doi:10.1038/nindia.2008.201 Published online 15 May 2008
The Indian HIV strains do not need to switch over to a coreceptor (a second cell surface required for the entry of a pathogen into a host) as disease progresses, unlike their western counterparts, new research suggests. In western studies a switch from utilization of the CCR5 to CXCR4 coreceptor has been linked to faster disease progression.
HIV infection is initiated by the chemokine receptor CCR5 (R5 strains). While in the West, about 50% of these strains switch over to the coreceptor CXCR4 (X4 strains) as disease progresses, in India and large parts of Africa the virus remains with R5 throughout asymptomatic infection and disease.
The CCR5 protein is present on macrophages and dendritic cells and on activated T cells. The CXCR4 protein is present on resting T cells. While HIV can infect both types of T cells, virus replicates more efficiently in activated T cells.
"The first issue is that uninfected people in India and Africa show higher numbers of CCR5-positive CD4 T cells compared to those living in the West," says Shahid Jameel, one of the key investigators.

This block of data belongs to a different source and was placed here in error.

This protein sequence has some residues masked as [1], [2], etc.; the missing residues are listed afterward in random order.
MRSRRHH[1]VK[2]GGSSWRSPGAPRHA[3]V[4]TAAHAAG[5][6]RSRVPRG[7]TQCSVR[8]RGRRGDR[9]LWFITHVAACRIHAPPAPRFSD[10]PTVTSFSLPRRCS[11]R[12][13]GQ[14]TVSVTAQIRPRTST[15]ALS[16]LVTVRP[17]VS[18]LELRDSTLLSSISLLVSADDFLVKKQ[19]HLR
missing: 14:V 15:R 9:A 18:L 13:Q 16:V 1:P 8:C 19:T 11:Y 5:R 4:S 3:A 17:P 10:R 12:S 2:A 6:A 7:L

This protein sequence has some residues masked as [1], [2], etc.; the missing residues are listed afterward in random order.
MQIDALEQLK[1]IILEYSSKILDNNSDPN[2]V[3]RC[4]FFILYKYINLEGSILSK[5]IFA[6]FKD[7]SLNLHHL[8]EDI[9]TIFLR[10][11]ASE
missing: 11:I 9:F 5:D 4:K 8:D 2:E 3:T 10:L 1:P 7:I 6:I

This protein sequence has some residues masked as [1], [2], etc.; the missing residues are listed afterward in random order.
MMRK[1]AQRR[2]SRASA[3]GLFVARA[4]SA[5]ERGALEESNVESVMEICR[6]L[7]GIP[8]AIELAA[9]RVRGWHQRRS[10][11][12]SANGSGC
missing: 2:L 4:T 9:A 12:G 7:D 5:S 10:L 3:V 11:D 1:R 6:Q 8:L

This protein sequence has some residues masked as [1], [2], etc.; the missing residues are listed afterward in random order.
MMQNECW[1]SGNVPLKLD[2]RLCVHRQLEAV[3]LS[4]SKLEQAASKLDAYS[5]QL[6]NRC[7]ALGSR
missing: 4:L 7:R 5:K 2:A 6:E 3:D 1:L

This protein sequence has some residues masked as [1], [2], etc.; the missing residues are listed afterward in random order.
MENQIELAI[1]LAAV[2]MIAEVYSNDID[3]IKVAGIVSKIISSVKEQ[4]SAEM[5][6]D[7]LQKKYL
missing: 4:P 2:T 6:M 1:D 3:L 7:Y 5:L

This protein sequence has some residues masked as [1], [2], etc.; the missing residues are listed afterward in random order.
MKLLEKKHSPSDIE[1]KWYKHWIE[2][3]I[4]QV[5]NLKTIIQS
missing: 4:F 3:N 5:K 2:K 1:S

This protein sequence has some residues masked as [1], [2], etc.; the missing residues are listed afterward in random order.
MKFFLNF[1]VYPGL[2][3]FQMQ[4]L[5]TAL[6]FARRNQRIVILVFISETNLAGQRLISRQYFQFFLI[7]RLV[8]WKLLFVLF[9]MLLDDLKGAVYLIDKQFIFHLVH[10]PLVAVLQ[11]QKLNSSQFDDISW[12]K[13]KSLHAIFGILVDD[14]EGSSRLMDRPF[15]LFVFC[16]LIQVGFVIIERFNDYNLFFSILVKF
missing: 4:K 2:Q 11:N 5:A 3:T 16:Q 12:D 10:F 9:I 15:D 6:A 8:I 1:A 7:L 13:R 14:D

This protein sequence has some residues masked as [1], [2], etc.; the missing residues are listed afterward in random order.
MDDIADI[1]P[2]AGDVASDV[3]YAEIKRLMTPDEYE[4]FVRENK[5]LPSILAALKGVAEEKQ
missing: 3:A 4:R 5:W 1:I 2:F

Similar findings were earlier reported by a group from Christian Medical College in Vellore.
One hypothesis on why this happens is that people in India and Africa are exposed to a higher burden of other infections and therefore have higher numbers of activated T cells to fight off those infections. This is exploited by HIV. Since there are plenty of CCR5+CD4 cells, there is no evolutionary pressure on the virus to change its coreceptor utilization phenotype.
The researchers found that activated CD4 T cells in HIV-infected Indians showed downregulation of CCR5. This was opposite to that observed in Western patients, but similar to the observation in Africans. "Our marker for activation here was not CCR5, but another molecule called HLADR that is expressed only on activated CD4 T cells", Jameel adds.
The team is hoping these findings will form the basis of future explorations.